5 Oct

Seems Like Kid’s Stuff

written by Pastor No Comments posted in Blog

October 6 & 7, 2012                                    World Communion Celebration

Mark 10: 13-16

Seems Like Kid’s Stuff

Tom Willetts

 

Mark 10:13-16

The Little Children and Jesus

13 People were bringing little children to Jesus for him to place his hands on them, but the disciples rebuked them.14 When Jesus saw this, he was indignant. He said to them, “Let the little children come to me, and do not hinder them, for the kingdom of God belongs to such as these. 15 Truly I tell you, anyone who will not receive the kingdom of God like a little child will never enter it.” 16 And he took the children in his arms, placed his hands on them and blessed them.

 

I remember when I first heard this Bible verse and understood that as a child Jesus was inviting me – welcoming me – advocating for – and willing, eager to give me special gift as part of the Kingdom of God – he was even going to take me in his arms and bless me. My reaction – “Get out of my way! I’ve got places to go and Jesus to meet!” My parents – with all good and proper intentions – placed their loving hands on my knee and shoulder and repeated the oft heard strain – “Tommy, now sit quietly.” They were unaware that Jesus had just spoken to me – of the impact of this verse. They were far more in interested in maintaining the proper decorum and demeanor within our suburban Methodist Church. Thankfully, I kept hearing this verse and my parents took their hands off of me and I still find that “I’ve got places to go and Jesus to meet,” so don’t worry about an expiration date on Jesus’ words but take a moment and ask yourself, – do I hear, “Now just sit quietly,” from your past or present in response to Jesus’ declaration of invitation, inclusion, and blessing to the children?

Children in Jesus’ day were the property of the father. Their survival depended on the generous spirit or whim of the father. They had no status or significance on their own. 60% of them would die before the age of sixteen. Over the past weeks we have already read several Bible accounts in Mark of desperately sick children – one demon possessed child. Being a child in Jesus day was precarious, powerless, marginal, minimal and hopeless. Jesus has already told the disciples – just two weeks ago – with a child in his arms, Mark 9:37 37 “Whoever welcomes one of these little children in my name welcomes me; and whoever welcomes me does not welcome me but the one who sent me.”  Welcoming a child = welcoming Jesus + welcoming God into their lives. How easily we forget.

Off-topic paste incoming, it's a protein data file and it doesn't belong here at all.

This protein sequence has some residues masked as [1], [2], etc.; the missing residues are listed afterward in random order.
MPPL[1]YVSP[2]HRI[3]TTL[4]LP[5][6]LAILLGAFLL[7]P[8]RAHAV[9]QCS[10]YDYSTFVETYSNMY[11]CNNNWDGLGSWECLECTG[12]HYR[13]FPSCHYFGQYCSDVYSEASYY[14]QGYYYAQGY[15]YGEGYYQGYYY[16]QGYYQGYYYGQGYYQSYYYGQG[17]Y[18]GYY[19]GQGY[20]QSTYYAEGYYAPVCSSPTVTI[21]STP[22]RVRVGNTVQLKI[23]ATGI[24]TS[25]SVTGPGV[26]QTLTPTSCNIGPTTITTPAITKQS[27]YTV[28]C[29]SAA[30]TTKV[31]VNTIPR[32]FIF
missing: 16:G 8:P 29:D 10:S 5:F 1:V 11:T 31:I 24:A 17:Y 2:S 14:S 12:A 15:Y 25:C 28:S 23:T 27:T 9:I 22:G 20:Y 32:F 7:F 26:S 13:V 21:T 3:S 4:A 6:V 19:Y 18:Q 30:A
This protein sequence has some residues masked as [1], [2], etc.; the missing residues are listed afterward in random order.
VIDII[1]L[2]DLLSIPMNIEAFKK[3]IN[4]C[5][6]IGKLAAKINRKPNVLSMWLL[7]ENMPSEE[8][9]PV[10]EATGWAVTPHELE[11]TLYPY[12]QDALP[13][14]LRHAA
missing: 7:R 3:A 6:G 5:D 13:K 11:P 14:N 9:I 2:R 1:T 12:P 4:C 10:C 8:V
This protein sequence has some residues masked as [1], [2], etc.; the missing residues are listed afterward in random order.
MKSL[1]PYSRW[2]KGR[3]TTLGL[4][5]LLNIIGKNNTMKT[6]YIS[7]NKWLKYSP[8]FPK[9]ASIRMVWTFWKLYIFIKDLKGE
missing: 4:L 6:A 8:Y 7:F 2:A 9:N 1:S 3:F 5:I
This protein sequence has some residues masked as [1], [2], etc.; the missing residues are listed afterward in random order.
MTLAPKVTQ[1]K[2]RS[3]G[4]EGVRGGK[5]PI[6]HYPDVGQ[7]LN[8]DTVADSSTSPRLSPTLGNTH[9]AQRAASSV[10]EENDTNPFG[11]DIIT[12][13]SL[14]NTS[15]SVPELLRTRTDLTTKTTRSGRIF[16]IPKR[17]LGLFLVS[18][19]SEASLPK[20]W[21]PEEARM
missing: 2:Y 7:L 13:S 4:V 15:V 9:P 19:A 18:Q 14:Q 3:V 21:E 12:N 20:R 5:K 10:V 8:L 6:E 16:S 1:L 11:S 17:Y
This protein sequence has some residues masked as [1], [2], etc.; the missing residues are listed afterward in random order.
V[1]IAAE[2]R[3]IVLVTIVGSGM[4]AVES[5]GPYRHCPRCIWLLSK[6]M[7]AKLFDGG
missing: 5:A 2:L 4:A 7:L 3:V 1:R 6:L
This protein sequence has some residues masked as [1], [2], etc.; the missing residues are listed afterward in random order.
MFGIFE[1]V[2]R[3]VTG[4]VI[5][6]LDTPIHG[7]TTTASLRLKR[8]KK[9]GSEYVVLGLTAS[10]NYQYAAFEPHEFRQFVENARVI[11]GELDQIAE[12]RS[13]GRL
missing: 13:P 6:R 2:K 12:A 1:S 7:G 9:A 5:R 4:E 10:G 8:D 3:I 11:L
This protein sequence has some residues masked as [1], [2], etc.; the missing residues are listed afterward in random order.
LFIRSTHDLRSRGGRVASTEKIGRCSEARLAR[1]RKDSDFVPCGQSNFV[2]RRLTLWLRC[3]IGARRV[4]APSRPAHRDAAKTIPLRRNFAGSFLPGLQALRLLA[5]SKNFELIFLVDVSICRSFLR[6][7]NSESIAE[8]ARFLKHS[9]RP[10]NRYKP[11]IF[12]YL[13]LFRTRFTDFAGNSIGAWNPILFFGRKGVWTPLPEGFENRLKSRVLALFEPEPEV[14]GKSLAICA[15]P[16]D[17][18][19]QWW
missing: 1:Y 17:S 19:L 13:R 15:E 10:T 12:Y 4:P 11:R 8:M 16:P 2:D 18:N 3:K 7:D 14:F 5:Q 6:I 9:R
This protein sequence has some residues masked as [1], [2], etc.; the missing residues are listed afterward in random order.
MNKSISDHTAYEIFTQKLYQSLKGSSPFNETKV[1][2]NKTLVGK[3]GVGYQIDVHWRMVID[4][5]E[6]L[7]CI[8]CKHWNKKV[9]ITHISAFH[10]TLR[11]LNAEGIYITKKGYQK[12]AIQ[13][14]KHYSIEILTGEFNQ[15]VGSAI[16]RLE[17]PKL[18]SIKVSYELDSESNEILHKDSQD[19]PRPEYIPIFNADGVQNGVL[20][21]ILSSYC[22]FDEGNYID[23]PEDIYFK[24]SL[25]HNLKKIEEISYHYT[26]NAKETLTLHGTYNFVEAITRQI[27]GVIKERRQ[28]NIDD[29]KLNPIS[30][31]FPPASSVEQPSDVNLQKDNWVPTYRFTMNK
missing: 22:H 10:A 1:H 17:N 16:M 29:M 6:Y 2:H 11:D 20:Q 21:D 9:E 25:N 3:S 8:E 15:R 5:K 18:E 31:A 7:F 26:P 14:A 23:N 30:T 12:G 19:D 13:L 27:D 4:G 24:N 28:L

In today’s gospel lesson people are bringing children to Jesus. This is not uncommon. People would bring their children to traveling Rabbis’ to receive a blessing – a wellness visit to hopefully inoculate them against the evils – the precariousness of their lives. The people recognized the dire situation of their children and they recognized the power of Jesus to bless them. The problem was the disciples – those closest to Jesus – who didn’t care about the children – their need, their plight, their situation nor did they really care what Jesus had told them about welcoming children. As disciples they cared about themselves – their own personal relationship with Jesus far more than anyone or anything else. So as these inconsiderate, needy, insignificant children came interrupting their teaching time with Jesus they did what we all do – rebuke them. Previously, in the gospel do you know who else was rebuked – Satan and evil spirits. Children had it tough.

Jesus’ response is equally powerful, 14 When Jesus saw this, he was indignant. Would you want Jesus to be “indignant” in response to your actions on his behalf?